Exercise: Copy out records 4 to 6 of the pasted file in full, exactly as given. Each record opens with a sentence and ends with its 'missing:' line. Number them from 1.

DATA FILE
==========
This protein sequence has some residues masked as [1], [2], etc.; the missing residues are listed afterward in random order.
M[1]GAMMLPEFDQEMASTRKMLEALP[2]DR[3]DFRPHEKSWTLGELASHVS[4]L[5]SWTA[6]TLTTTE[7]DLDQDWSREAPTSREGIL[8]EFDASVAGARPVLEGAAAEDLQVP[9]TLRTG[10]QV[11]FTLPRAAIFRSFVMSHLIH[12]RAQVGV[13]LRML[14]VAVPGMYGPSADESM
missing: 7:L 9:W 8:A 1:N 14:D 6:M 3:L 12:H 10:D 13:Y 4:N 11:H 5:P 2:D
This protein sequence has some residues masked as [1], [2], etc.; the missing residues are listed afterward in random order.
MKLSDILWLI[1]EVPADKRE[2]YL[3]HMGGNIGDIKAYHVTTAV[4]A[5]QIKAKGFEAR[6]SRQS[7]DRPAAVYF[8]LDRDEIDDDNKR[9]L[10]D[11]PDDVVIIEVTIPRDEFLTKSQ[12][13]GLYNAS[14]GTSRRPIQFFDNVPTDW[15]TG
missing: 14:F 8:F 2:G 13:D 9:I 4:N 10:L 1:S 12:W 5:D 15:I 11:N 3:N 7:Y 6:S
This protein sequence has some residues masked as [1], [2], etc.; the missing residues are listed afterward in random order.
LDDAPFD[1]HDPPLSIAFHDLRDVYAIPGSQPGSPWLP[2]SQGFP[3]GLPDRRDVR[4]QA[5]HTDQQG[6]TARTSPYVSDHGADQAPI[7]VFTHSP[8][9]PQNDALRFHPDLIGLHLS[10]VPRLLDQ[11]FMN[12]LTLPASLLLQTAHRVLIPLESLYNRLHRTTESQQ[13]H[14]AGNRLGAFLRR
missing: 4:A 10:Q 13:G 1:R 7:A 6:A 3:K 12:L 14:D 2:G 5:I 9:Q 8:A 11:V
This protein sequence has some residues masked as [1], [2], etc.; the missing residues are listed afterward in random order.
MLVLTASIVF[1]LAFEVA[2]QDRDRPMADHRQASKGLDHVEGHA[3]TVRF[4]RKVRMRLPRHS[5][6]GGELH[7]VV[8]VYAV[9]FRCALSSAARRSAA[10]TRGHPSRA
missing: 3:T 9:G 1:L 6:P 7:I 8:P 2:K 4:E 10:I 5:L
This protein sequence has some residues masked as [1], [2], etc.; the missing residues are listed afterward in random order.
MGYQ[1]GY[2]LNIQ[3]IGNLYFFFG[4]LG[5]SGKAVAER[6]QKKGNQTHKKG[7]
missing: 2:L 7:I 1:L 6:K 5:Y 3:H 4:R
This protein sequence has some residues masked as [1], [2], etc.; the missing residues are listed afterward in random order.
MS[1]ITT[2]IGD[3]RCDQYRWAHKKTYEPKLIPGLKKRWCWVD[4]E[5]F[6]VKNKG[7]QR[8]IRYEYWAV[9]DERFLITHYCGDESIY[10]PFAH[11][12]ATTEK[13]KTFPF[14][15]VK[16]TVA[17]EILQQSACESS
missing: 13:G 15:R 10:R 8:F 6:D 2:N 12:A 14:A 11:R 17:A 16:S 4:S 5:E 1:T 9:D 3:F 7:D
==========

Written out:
This protein sequence has some residues masked as [1], [2], etc.; the missing residues are listed afterward in random order.
MLVLTASIVF[1]LAFEVA[2]QDRDRPMADHRQASKGLDHVEGHA[3]TVRF[4]RKVRMRLPRHS[5][6]GGELH[7]VV[8]VYAV[9]FRCALSSAARRSAA[10]TRGHPSRA
missing: 3:T 9:G 1:L 6:P 7:I 8:P 2:K 4:E 10:I 5:L
This protein sequence has some residues masked as [1], [2], etc.; the missing residues are listed afterward in random order.
MGYQ[1]GY[2]LNIQ[3]IGNLYFFFG[4]LG[5]SGKAVAER[6]QKKGNQTHKKG[7]
missing: 2:L 7:I 1:L 6:K 5:Y 3:H 4:R
This protein sequence has some residues masked as [1], [2], etc.; the missing residues are listed afterward in random order.
MS[1]ITT[2]IGD[3]RCDQYRWAHKKTYEPKLIPGLKKRWCWVD[4]E[5]F[6]VKNKG[7]QR[8]IRYEYWAV[9]DERFLITHYCGDESIY[10]PFAH[11][12]ATTEK[13]KTFPF[14][15]VK[16]TVA[17]EILQQSACESS
missing: 13:G 15:R 10:R 8:F 6:D 2:N 12:A 14:A 11:R 17:A 16:S 4:S 5:E 1:T 9:D 3:F 7:D